Dan Ariely: The (Honest) Truth About Dishonesty
Still struggling to forgive Mike Daisey for using his license as an artist to drive journalistic integrity off a cliff? It may be time to put that bitterness aside, because according to behavioral economist and irrationality expert Dan Ariely, creative people like Daisey come by their dishonesty, well, honestly. "It's all about telling stories," Ariely explains in an interview with NPR. “Creative people are likely to be able to tell themselves better stories, which would allow them to cheat more on the one hand, but not feel worse about it on the other."
In his latest book, The (Honest) Truth About Dishonesty, Ariely explains how cheating is all about the personal compromise in how far humans can push their morality and still feel good about themselves. It turns out we’re all cheaters — you, me, Mike Daisey, Jeff Bezos, President Obama — and our cashless economy is hardly doing global integrity any favors.
One of Ariely’s favorite experiments had participants take a timed math test, correct it themselves, shred the test (or so they thought), and report how many questions they answered right in exchange for a dollar each. They found that the majority of people would increase the number they got correct by about two — not big cheating, just little cheating. What happened when they replaced the cash for plastic tokens that the participants exchanged for cash immediately after? The amount by which people cheated doubled.
While Ariely’s talk may crush your dreams of an honest, utopian society, it will also provide you with a valid excuse next time you get caught cheating at Monopoly — hey, it’s only human!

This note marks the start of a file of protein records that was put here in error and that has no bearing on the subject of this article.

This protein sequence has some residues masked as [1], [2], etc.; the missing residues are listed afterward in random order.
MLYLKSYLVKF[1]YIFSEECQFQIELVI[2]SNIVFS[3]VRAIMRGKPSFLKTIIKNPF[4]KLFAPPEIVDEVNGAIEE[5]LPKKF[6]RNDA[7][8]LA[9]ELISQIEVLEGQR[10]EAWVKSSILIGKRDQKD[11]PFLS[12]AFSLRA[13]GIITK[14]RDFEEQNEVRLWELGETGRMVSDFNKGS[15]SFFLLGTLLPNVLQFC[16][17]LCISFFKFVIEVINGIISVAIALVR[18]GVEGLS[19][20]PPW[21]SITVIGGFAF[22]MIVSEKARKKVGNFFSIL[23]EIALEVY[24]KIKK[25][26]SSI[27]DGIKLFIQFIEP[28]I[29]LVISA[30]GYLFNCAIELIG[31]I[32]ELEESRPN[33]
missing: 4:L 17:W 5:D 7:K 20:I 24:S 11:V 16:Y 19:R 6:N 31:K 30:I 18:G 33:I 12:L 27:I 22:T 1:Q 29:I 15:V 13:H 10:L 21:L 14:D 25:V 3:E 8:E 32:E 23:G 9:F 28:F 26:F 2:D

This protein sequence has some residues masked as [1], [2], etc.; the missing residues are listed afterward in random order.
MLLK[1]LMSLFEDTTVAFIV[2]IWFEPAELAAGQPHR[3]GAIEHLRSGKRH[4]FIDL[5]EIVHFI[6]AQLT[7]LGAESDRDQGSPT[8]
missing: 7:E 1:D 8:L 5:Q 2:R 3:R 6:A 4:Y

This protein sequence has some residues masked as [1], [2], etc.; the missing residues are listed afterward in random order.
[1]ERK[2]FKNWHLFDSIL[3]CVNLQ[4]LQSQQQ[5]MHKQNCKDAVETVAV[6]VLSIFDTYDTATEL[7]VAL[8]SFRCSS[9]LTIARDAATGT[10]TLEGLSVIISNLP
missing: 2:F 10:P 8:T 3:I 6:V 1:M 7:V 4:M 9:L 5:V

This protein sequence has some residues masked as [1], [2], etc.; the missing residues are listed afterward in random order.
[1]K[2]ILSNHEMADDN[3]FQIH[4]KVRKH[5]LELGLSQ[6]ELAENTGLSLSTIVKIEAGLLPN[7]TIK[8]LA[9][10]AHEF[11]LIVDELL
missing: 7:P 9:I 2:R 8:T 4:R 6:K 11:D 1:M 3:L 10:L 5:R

If you go: Dan Ariely, Town Hall, Friday, June 15th, 6 - 7 p.m., $5.
We the People Power Festival
Organized by Occupy Seattle and brought to you by friends, neighbors, and organizations across Puget Sound, the festival is “a celebration of creativity, sustainable living and grassroots democracy, with hands-on fun for everyone!” An extension of this weekend’s Fremont Solstice festivities, People Power will kick-off in GasWorks Park at the culmination of the Fremont Solstice Parade. The Solstice Celebration will be keeping everyone fed, watered, and musically entertained, and more than 35 local organizations will be lending their people power to the occasion with a variety of activities—from putt putt golf with Forest Ethics to a grocery toss where you can win sustainable shopping bags.
If “roving performers,” “opinion booths” and zany Seattle summer activities like “tax loophole hula hooping” aren’t your idea of sparking social and environmental change, stick to the more practical activities. Sustainable energy and environmental organizations will be present, offering lessons on how to make your own household cleaners and construct solar cookers. The festival is all about celebrating people power, so if there’s an activity you don’t see represented, get it started. Compost wrestling? Done. A park-wide game of Capture the Flag? If you can organize the masses. A brighter future of civic engagement will only be possible if the civilians engage.
If you go: We the People Power Festival, Gasworks Park, Saturday, June 16, following the Fremont Solstice Parade, free.
6th Annual Iranian Festival
Along with its yearly offering of Persian music, dance, food, traditional teahouse and bazaar, Seattle Center’s annual Iranian festival boasts some interesting guests this year. Hamed Haddadi, the first and only Iranian to play in the NBA (he’s a center for the Memphis Grizzlies) will be in attendance, along with Iranian-Scottish comedian K-von. K-von, (who spells his name phonetically after he became fed-up with mispronunciation) grew up in Las Vegas with an Iranian mother and a Scottish father. His comedic material tends to alternate between the cultural clashes of his childhood and the online dating debacles of his present-day life as a single guy in LA.
Headlining this year’s festival is author Anita Amirrezvani, whose historical novels weave tales of political intrigue and love set in the palaces of 16th century Iran. Amirrezvani’s first book, The Blood of Flowers, which was longlisted for the Orange Prize, was inspired by a Persian carpet her father gave her when she was a teenager.
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